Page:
But you're not measuring. You're using the eye test. And there's great evidence about how unreliable first person observations are - confirmation bias, for instance.


1/10th of a second in a straight run means little in basketball. Fluidity, quickness, agility, change of direction, explosiveness, etc. These are what matter. And I would disagree that a flat footed vertical is useless. It's very important because it measures your NATURAL ability to get off the floor. Again, it's not the ball all, end all but a solid measure of your explosive ability.

And this is what Lakersfan2 said in a post above regarding Durant, "Guys like Kobe and MJ are nowhere near as athletically gifted as Lebron or Durant."

And you are right about the eye test being unreliable sometimes. Even pro scouts get it wrong all the time. It's just my take on Clarkson based on my experience with the game. Nothing more.
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Re: Jordan Clarkson Discussion

Postby lakerfan2 on Thu Aug 14, 2014 8:50 am

My definition athleticism includes size. The combination of both puts players in a different category of gifted. I'm sure you've thrown it around yourself.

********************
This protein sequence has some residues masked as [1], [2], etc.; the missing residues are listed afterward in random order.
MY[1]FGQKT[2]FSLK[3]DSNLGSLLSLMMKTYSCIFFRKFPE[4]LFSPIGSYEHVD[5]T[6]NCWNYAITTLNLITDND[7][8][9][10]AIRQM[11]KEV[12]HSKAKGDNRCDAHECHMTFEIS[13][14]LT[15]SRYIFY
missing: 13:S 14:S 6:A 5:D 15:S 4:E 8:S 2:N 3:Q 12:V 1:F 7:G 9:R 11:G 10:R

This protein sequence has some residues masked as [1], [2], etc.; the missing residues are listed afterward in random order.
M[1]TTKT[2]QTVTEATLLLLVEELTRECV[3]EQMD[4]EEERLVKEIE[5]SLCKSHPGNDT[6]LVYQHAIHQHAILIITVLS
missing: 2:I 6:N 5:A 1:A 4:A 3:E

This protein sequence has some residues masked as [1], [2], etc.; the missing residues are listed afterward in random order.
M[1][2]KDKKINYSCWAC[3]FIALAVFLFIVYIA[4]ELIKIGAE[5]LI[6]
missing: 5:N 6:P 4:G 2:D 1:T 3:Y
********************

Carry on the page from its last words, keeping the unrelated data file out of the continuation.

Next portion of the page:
Could you imagine Kobe or Michael with the physical tools that Lebron or Durant had? It wouldn't even be fair. Per size are they "athletically" similar? Sure. How often do you see guys like Lebron and Kevin take guys their size? It's unreal for that size.

SO many players are athletic and NEVER make it to the NBA, hell, even the D-League. That's why you have guys who never get drafted, or play overseas. There are plenty of athletes with extreme verticals and speed ratings, yet, still don't make it or fail to become the player they're expected to be. Why is this? Because athleticism isn't everything you make it out to be.
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Re: Jordan Clarkson Discussion

Postby trodgers on Thu Aug 14, 2014 9:04 am

I don't see how size is PART of athleticism; it's part of the package of evaluating a player, no doubt, but it seems like something quite separate.

LetsGoLakers: I wonder if you're starting to see why people react so negatively to you; when you spell out your view clearly it's either non-controversial or the kind of thing that reasonable people can converse about. I don't think that standing vertical matters at all for a PG. So I don't care much if a guy has an 8" higher standing vertical. I agree that vertical on the run is important for basically every position though.

You're simply begging the question when you say that standing vertical is a good measure of your "NATURAL" (whatever that means) ability to get off the floor. Either that's false - because it's only part of the measure and running vertical is also part, or it's useless - because if you can't use it in a game it doesn't matter.